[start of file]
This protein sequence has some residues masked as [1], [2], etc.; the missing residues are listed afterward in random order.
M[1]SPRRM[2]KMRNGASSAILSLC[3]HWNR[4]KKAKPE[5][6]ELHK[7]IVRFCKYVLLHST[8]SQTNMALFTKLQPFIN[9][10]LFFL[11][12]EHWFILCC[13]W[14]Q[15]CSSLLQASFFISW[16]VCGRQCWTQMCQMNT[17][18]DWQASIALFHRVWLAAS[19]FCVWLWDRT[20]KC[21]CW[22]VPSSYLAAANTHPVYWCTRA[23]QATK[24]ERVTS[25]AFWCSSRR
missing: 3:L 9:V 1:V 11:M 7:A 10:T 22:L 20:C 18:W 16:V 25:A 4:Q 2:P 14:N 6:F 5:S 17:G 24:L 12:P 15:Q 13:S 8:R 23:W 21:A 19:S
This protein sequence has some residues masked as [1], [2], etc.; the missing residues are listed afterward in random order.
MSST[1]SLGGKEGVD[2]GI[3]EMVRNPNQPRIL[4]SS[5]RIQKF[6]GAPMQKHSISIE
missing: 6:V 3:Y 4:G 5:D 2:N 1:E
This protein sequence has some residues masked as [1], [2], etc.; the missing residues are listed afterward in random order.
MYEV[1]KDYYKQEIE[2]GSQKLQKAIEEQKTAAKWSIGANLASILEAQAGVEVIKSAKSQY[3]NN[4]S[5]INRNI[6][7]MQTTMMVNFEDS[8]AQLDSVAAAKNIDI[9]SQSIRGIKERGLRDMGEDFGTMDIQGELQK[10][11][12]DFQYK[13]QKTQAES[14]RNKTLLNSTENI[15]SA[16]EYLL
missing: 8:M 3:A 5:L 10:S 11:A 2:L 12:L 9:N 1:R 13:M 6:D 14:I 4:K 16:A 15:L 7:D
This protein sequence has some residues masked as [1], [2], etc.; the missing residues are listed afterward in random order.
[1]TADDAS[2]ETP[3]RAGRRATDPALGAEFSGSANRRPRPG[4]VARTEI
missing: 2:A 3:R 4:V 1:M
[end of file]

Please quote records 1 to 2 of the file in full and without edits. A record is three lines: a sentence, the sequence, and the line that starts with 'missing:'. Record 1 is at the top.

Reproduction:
This protein sequence has some residues masked as [1], [2], etc.; the missing residues are listed afterward in random order.
M[1]SPRRM[2]KMRNGASSAILSLC[3]HWNR[4]KKAKPE[5][6]ELHK[7]IVRFCKYVLLHST[8]SQTNMALFTKLQPFIN[9][10]LFFL[11][12]EHWFILCC[13]W[14]Q[15]CSSLLQASFFISW[16]VCGRQCWTQMCQMNT[17][18]DWQASIALFHRVWLAAS[19]FCVWLWDRT[20]KC[21]CW[22]VPSSYLAAANTHPVYWCTRA[23]QATK[24]ERVTS[25]AFWCSSRR
missing: 3:L 9:V 1:V 11:M 7:A 10:T 22:L 20:C 18:W 16:V 25:A 4:Q 2:P 14:N 6:F 5:S 17:G 24:L 12:P 15:Q 13:S 8:R 23:W 21:A 19:S
This protein sequence has some residues masked as [1], [2], etc.; the missing residues are listed afterward in random order.
MSST[1]SLGGKEGVD[2]GI[3]EMVRNPNQPRIL[4]SS[5]RIQKF[6]GAPMQKHSISIE
missing: 6:V 3:Y 4:G 5:D 2:N 1:E